L.A. Unleashed

All things animal in Southern
California and beyond

Category: Rescue

Former dogfighting 'bait dog' escapes euthanasia at Southern California animal shelter, seeks new home

PhoenixShepherd

A German shepherd who survived life as a "bait dog" for a dogfighting operation before being abandoned on the streets of Norwalk, then narrowly avoided being euthanized at a Los Angeles County animal shelter, has been rescued and is now in the market for a new home.

The dog's appearance told his story: He bore numerous scars, bite wounds not yet healed and, most shocking of all, ears that had been crudely cut off and allowed to heal without the aid of veterinary care. He had ailments to boot: Infections of the skin and ear canals, flea dermatitis and arthritis.

His gentle temperament stood in stark contrast to the horrors he'd obviously endured, and shelter staff and volunteers quickly warmed to the dog, whom they named Luke. When he was scheduled to be euthanized, volunteers went into high gear to find an adopter or a nonprofit rescue group that would take him. One group, Coastal German Shepherd Rescue, came through.

Luke, now called Phoenix (as in, "rises from the ashes") by his rescuers, is now receiving the veterinary care he needs and enjoying life in his foster home. "Phoenix cuddled with an orphan kitten and made friends with a bouncy terrier pup," reads an update on Coastal German Shepherd Rescue's website. "There is no other word to describe him, except amazing!"

Phoenix will be adopted through Coastal German Shepherd Rescue, and the group is also accepting donations via PayPal to help with his extensive veterinary bills. Learn more about him and see video at our sister site, KTLA.com.

-- Lindsay Barnett

Photo: A screen grab from KTLA video shows Phoenix's crudely cropped ears. Credit: KTLA

One-fourth of new animal hoarding cases involve rescuers, ASPCA expert says

DogHoarder Linda Bruno called her Pennsylvania cat rescue the land of milk and tuna. It thrived for years as people sent pets they couldn't care for from hundreds of miles away -- unaware that it was a death camp for cats.

Investigators who raided the place two years ago found killing rooms, mass graves so thick they couldn't take a step without walking on cat bones and a stunning statistic: Bruno had taken in more than 7,000 cats in the previous 14 months, but only found homes for 23.

In doing so, she had become a statistic herself, one of an increasing number of self-proclaimed rescuers who have become animal hoarders running legal and often nonprofit charities.

Rescues and shelters now make up a quarter of the estimated 6,000 new hoarding cases reported in the U.S. each year, said Dr. Randall Lockwood, ASPCA's senior vice president of forensic sciences and anticruelty projects.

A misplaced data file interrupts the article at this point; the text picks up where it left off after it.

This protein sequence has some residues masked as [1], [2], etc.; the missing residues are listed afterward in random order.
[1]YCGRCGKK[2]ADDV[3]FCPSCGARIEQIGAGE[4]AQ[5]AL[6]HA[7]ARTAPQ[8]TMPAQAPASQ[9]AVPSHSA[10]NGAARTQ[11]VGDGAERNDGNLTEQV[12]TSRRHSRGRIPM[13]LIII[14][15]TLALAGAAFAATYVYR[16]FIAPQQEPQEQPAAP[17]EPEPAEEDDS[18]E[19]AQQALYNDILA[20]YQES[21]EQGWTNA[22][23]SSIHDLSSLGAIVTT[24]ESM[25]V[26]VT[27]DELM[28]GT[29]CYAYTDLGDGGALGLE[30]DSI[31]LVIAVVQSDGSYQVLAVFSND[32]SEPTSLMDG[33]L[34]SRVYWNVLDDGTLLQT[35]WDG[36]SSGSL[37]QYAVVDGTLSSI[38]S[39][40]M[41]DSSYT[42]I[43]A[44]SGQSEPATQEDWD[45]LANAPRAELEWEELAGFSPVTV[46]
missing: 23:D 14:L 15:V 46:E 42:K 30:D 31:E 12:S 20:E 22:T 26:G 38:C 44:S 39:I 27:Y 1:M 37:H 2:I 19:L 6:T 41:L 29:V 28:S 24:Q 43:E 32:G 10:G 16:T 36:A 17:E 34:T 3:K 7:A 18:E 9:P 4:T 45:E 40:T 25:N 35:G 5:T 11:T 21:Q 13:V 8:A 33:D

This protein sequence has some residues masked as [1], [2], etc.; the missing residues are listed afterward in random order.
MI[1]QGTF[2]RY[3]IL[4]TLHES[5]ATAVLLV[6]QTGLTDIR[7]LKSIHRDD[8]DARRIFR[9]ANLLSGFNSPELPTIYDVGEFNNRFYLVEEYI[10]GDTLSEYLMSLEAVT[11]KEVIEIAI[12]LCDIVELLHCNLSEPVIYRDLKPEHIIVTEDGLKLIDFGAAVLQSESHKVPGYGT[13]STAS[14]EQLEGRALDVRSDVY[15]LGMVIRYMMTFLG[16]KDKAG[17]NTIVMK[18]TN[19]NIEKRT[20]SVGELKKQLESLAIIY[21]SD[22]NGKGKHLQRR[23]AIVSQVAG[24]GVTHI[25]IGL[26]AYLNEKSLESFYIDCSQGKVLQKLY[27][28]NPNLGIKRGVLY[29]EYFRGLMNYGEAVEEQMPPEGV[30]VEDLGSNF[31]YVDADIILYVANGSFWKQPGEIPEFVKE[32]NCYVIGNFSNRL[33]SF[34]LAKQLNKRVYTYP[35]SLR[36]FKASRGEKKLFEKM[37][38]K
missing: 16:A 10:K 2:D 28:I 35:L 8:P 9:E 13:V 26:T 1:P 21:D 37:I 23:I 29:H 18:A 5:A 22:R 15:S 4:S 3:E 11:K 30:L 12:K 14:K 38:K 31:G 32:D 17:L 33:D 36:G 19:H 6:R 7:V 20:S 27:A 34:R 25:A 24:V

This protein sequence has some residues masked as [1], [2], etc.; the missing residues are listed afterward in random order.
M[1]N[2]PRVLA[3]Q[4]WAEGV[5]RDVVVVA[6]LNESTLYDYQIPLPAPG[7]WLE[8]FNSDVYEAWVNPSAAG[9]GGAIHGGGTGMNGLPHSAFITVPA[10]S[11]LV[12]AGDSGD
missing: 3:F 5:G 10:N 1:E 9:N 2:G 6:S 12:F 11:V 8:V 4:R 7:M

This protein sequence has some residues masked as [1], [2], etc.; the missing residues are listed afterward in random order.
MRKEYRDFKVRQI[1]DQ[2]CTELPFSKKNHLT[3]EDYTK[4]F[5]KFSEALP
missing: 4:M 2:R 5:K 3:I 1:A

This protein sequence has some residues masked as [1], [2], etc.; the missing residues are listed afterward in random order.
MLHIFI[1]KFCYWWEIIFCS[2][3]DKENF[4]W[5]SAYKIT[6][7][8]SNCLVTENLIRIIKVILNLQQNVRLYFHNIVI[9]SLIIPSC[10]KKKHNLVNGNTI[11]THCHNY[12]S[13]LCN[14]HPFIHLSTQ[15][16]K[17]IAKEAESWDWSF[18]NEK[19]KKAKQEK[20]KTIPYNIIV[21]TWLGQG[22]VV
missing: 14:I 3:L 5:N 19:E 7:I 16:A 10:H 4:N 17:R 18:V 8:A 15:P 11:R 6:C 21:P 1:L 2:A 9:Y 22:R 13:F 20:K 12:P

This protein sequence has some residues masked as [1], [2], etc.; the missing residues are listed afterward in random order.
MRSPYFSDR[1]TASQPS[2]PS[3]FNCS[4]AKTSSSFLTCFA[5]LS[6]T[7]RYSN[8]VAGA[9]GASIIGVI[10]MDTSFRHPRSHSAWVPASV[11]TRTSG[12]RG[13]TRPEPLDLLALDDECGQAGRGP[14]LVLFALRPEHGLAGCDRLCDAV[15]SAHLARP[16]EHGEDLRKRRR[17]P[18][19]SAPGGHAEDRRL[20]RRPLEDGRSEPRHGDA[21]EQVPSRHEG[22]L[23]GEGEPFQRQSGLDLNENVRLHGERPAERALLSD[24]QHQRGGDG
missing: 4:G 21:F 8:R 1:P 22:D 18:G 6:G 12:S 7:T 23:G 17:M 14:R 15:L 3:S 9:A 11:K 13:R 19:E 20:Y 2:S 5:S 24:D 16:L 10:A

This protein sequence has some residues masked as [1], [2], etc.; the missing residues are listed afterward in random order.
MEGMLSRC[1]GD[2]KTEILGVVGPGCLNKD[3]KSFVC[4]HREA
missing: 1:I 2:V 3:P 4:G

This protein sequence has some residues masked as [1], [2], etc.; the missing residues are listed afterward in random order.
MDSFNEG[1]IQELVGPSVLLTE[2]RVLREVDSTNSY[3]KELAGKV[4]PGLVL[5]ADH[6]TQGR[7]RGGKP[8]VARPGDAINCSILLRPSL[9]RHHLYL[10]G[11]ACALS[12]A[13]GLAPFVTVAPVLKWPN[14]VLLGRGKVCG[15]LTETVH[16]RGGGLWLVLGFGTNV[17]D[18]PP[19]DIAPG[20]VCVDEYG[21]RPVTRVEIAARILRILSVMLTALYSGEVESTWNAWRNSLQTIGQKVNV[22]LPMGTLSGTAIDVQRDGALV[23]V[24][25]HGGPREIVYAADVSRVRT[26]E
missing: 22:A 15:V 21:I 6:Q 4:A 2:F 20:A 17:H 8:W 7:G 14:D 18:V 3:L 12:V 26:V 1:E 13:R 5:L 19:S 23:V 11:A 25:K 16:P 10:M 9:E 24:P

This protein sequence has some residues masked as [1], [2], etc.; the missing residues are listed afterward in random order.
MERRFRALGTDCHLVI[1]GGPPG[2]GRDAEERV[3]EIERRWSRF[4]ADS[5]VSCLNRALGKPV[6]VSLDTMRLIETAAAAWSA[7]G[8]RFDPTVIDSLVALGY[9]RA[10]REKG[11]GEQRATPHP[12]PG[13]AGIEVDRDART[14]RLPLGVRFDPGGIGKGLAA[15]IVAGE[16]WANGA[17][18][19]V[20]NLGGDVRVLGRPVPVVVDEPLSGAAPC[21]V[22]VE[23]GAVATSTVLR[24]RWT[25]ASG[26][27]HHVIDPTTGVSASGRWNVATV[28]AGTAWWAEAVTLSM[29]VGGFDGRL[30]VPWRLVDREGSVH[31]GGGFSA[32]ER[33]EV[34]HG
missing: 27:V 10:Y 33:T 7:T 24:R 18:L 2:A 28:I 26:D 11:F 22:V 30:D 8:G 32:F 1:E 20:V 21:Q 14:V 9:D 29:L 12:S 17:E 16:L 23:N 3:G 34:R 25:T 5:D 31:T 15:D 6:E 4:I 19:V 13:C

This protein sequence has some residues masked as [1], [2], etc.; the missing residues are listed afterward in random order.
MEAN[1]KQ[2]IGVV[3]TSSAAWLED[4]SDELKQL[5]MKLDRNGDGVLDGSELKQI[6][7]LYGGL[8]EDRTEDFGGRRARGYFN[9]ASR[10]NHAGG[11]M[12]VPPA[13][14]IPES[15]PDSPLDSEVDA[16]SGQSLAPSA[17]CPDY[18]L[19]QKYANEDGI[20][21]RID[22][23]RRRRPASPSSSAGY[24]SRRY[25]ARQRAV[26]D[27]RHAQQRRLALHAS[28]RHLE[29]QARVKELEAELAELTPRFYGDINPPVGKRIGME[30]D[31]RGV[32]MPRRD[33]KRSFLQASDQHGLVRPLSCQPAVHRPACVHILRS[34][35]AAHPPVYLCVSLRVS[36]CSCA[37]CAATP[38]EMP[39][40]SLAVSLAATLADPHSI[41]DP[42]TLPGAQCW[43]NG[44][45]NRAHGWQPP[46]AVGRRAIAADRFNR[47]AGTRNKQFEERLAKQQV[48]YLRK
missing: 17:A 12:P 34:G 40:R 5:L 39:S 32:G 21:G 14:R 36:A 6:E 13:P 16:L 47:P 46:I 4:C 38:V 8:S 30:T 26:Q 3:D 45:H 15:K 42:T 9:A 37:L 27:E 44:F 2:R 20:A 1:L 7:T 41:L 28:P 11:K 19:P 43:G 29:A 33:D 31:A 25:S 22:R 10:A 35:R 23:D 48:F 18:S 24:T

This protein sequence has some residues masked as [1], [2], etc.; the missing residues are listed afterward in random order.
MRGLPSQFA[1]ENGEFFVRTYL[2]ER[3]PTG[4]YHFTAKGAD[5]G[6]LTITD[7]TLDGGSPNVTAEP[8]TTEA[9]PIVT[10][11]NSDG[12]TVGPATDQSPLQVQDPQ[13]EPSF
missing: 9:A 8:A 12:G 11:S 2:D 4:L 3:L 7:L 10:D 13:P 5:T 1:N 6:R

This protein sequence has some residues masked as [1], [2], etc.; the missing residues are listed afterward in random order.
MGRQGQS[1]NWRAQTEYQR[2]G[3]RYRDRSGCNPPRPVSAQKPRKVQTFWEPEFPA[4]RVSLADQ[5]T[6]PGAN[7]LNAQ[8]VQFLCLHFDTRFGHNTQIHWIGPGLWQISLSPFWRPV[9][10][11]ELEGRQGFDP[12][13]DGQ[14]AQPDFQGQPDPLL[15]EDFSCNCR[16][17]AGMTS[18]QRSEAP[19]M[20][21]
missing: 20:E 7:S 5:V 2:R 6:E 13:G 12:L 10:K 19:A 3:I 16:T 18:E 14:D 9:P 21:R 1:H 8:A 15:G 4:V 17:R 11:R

"When I first started looking into this 20 years ago, fewer than 5% would have fit that description," Lockwood said.

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Update: Nico, the deaf shelter dog whose photo inspired online rescue community, has a new home in Indiana

Last year, guest blogger Janet Kinosian shared the story of Nico, a shelter dog who was rescued through the efforts of Southern California rescuers and a community of animal-loving Facebook users. Since then, Nico's story has gotten even better; here, Kinosian fills us in on what's been going on in the life of this hard-luck dog who became one of the luckiest couch potatoes in Indiana.

Nico9 Nico8

Remember Nico, the defeated deaf white Dogo Argentino at South Los Angeles animal shelter -- who moved so many people with the sad photo of him first posted on Facebook? Nico, the forlorn animal who evoked the agony and utter defeat so many discarded animals must experience? Well, it's a joy to update you on Nico's life.

Just look at these two photos side by side: Can this possibly be the same animal?

Photos like the one on the left aren't anything new on the Web: Tens of thousands flood Facebook alone on a daily basis. What was different about Nico's photo, though, was what it captured: the loneliness of an animal that lay against the shelter's wall full of sadness, seeming to have lost all hope. That only spurred on Southern California rescuers.

And that's where the photo on the right comes in.

Things have worked out well for Nico SwanGarris. That's his new name and he lives now with his two moms and new sister, Brisby, a pit bull mix who is also deaf and white, in Indiana. He still loves balls, baths and life as a major couch potato, says Bridget Swan, who, with her partner Melissa, adopted Nico in November 2009.

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Ohio dog who survived multiple gunshots will move to Best Friends Animal Society sanctuary in Utah

TOLEDO, Ohio — A German shepherd who survived six gunshots in Ohio soon will move to a no-kill shelter that took in pit bulls seized from Michael Vick's dogfighting ring.

The Best Friends Animal Society says Sarge will leave for his new home in southern Utah by the end of the month. He'll be with about 1,700 other animals.